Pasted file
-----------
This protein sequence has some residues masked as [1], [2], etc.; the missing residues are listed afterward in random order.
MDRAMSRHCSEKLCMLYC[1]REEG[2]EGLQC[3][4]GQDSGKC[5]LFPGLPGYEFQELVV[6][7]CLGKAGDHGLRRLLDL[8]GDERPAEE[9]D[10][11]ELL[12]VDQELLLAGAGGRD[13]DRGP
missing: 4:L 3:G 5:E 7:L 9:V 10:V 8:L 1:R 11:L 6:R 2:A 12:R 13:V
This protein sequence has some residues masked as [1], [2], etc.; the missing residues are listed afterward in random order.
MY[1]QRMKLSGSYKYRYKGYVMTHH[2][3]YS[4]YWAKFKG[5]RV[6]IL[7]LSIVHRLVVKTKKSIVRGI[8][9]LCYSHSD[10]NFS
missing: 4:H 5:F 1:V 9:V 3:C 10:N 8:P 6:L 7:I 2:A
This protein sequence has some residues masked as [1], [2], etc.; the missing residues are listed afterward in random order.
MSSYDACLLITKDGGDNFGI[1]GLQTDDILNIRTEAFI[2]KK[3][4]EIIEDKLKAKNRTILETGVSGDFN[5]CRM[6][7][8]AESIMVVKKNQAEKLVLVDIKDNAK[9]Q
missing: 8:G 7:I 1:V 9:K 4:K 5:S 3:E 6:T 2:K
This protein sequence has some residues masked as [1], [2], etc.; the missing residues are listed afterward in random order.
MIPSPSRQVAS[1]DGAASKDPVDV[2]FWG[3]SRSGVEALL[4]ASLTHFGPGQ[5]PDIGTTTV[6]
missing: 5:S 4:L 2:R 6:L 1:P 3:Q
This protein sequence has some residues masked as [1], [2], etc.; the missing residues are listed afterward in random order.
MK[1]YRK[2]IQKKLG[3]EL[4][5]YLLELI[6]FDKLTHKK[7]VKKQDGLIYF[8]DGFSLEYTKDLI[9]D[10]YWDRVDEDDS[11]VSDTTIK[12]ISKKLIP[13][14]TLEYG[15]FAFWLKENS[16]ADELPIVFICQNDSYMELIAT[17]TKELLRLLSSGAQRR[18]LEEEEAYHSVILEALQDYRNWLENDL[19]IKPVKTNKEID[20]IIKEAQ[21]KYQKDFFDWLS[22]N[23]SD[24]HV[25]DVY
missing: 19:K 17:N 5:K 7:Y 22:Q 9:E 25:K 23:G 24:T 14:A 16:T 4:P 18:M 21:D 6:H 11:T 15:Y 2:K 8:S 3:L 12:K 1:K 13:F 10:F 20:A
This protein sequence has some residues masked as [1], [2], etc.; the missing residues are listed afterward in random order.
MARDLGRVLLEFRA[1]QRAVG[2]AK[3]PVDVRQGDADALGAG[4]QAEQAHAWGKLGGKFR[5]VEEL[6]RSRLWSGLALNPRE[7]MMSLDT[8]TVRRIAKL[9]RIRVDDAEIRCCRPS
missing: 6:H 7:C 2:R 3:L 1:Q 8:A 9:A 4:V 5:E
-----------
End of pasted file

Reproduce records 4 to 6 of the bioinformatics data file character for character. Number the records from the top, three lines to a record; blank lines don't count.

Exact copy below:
This protein sequence has some residues masked as [1], [2], etc.; the missing residues are listed afterward in random order.
MIPSPSRQVAS[1]DGAASKDPVDV[2]FWG[3]SRSGVEALL[4]ASLTHFGPGQ[5]PDIGTTTV[6]
missing: 5:S 4:L 2:R 6:L 1:P 3:Q
This protein sequence has some residues masked as [1], [2], etc.; the missing residues are listed afterward in random order.
MK[1]YRK[2]IQKKLG[3]EL[4][5]YLLELI[6]FDKLTHKK[7]VKKQDGLIYF[8]DGFSLEYTKDLI[9]D[10]YWDRVDEDDS[11]VSDTTIK[12]ISKKLIP[13][14]TLEYG[15]FAFWLKENS[16]ADELPIVFICQNDSYMELIAT[17]TKELLRLLSSGAQRR[18]LEEEEAYHSVILEALQDYRNWLENDL[19]IKPVKTNKEID[20]IIKEAQ[21]KYQKDFFDWLS[22]N[23]SD[24]HV[25]DVY
missing: 19:K 17:N 5:K 7:Y 22:Q 9:E 25:K 23:G 24:T 14:A 16:T 4:P 18:M 21:D 6:H 11:T 15:Y 2:K 8:S 3:L 12:K 1:K 13:F 10:F 20:A
This protein sequence has some residues masked as [1], [2], etc.; the missing residues are listed afterward in random order.
MARDLGRVLLEFRA[1]QRAVG[2]AK[3]PVDVRQGDADALGAG[4]QAEQAHAWGKLGGKFR[5]VEEL[6]RSRLWSGLALNPRE[7]MMSLDT[8]TVRRIAKL[9]RIRVDDAEIRCCRPS
missing: 6:H 7:C 2:R 3:L 1:Q 8:A 9:A 4:V 5:E